Everybody is having a ball with all the new models of yoga balls rolling out (no pun intended). Whether they are used as rolling chairs or for exercise, the yoga ball has displayed multiple uses, such as posture correction or balance training. For those on the recovery and injury prevention route, the BOSU ball is one of the unsung heroes in the gym developed at the turn of the century. You might not know the name, but by sight, the BOSU ball is a semi spherical yoga ball with a flat plastic platform bottom.

BOSU stands for "Both Sides Up," meaning either side can be used in a workout or for therapeutic and strength training work. The shape of the BOSU ball makes it ideal for providing an unstable surface on which to balance or attempt to balance. Balance training has become an important part in training ankle and knee strength through achieving muscle activation in the lower leg and hips.

As examined in a study by Shultz et. al (2015), hamstring activity increased dramatically when a single leg drop exercise was performed on a BOSU ball compared to the ground. This unstable surface changed the co-contractions around the knee. A co-contraction is a contraction of muscles surrounding a joint in order to provide greater stability. So, the neighboring hamstring muscle was activated as a body's natural way of protecting the knee. These findings provided some insight into using unstable surface training, contributing evidence to the plausible use of balance training as a significant method to reduce the risk of ACL injury and decreasing risk of falls for older adults.

One of the special features of the BOSU ball is the benefit of standing on the inflated dome. The non-firm surface gives way, enabling further dorsiflexion, or upward bend, of the ankle. This increased range of motion makes the lower leg muscles work more through eccentric contractions, meaning the lower leg muscles are stretched under a load. As a result, the strength of the muscles are improved through smaller exercises. Short answer: this protects the knee.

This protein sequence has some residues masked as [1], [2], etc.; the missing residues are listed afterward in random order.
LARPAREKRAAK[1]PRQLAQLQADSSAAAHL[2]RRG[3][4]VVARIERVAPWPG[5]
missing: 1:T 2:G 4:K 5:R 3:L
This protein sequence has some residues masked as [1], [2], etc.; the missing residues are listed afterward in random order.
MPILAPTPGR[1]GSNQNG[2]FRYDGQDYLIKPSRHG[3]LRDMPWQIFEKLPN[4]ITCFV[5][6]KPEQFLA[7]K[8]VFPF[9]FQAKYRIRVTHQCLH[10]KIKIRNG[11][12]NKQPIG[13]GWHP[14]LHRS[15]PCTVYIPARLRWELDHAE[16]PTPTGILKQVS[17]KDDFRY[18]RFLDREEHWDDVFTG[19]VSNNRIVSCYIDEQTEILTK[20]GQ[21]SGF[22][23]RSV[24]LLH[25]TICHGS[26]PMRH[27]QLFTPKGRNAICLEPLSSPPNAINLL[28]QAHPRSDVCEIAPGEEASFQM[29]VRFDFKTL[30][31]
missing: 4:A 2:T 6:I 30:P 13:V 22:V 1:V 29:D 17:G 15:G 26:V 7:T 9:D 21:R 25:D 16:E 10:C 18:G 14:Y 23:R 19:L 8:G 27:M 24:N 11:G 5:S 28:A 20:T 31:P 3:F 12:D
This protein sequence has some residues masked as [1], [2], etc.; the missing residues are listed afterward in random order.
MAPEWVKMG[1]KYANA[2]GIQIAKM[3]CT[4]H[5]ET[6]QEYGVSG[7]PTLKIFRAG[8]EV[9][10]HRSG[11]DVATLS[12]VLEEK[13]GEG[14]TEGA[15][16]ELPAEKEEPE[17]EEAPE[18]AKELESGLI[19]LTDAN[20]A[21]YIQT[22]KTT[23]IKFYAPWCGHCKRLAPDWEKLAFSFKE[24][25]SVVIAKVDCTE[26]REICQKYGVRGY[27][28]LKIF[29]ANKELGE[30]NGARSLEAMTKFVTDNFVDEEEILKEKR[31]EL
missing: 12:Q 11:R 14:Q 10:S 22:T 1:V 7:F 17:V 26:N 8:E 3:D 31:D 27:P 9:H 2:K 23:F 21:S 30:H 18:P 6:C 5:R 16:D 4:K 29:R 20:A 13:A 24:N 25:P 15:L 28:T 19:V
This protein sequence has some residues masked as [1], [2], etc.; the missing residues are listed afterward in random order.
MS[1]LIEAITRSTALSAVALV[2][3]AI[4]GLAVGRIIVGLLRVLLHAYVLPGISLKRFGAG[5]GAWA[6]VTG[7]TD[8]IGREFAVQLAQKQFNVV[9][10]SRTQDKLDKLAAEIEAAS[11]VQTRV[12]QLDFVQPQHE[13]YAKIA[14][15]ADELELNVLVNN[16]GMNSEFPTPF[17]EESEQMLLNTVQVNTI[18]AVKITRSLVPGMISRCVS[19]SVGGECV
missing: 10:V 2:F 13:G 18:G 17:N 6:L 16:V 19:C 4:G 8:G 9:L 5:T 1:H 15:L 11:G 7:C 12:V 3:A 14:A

Long answer: the unsteady surface enables greater pronation to occur, where the arch of the foot collapses flat. In order to adjust to this change in the base of our body that is our feet, the rest of our body works in compensation patterns in adjusting to the environment which our feet encounter. This activation caused by the collapsible surface comes in the form of glute activation in order to prevent inward rotation of the tibia, thus protecting the knee.

We consistently rely on the BOSU ball for our patients who have ankle problems. The strengthening of muscles around the ankle that comes as a result of balance training helps to prevent further injury, making BOSU an ideal tool for this purpose.

The BOSU ball is a piece of equipment which we trust will help you in your athletic and therapeutic endeavors. If you desire to learn more about using BOSU to prevent an injury or are on the recovery, we at QuistMD are more than ready to help. As always, this would be integrated with our holistic, osteopathic approach to medicine to guide you to greater health.


Lubetzky A.V., Price R, McCoy S.W. 2016. Effects of Achilles tendon vibration, surface and visual conditions on lower leg electromyography in young adults with and without recurrent ankle sprains. J Bodyw Mov Ther. (3):639-49.

Shultz R, Silder A, Malone M, Braun H.J., Dragoo J.L. 2015. Unstable Surface Improves Quadriceps:Hamstring Co-contraction for Anterior Cruciate Ligament Injury Prevention Strategies. Sports Health. 7(2):166-71.

Price, J. (2014, September 1). Alleviating knee pain using the BOSU®. Retrieved from https://www.bosu.com/blog/alleviating-knee-pain-using-the-bosu/


Authored by David Pitts, Jr.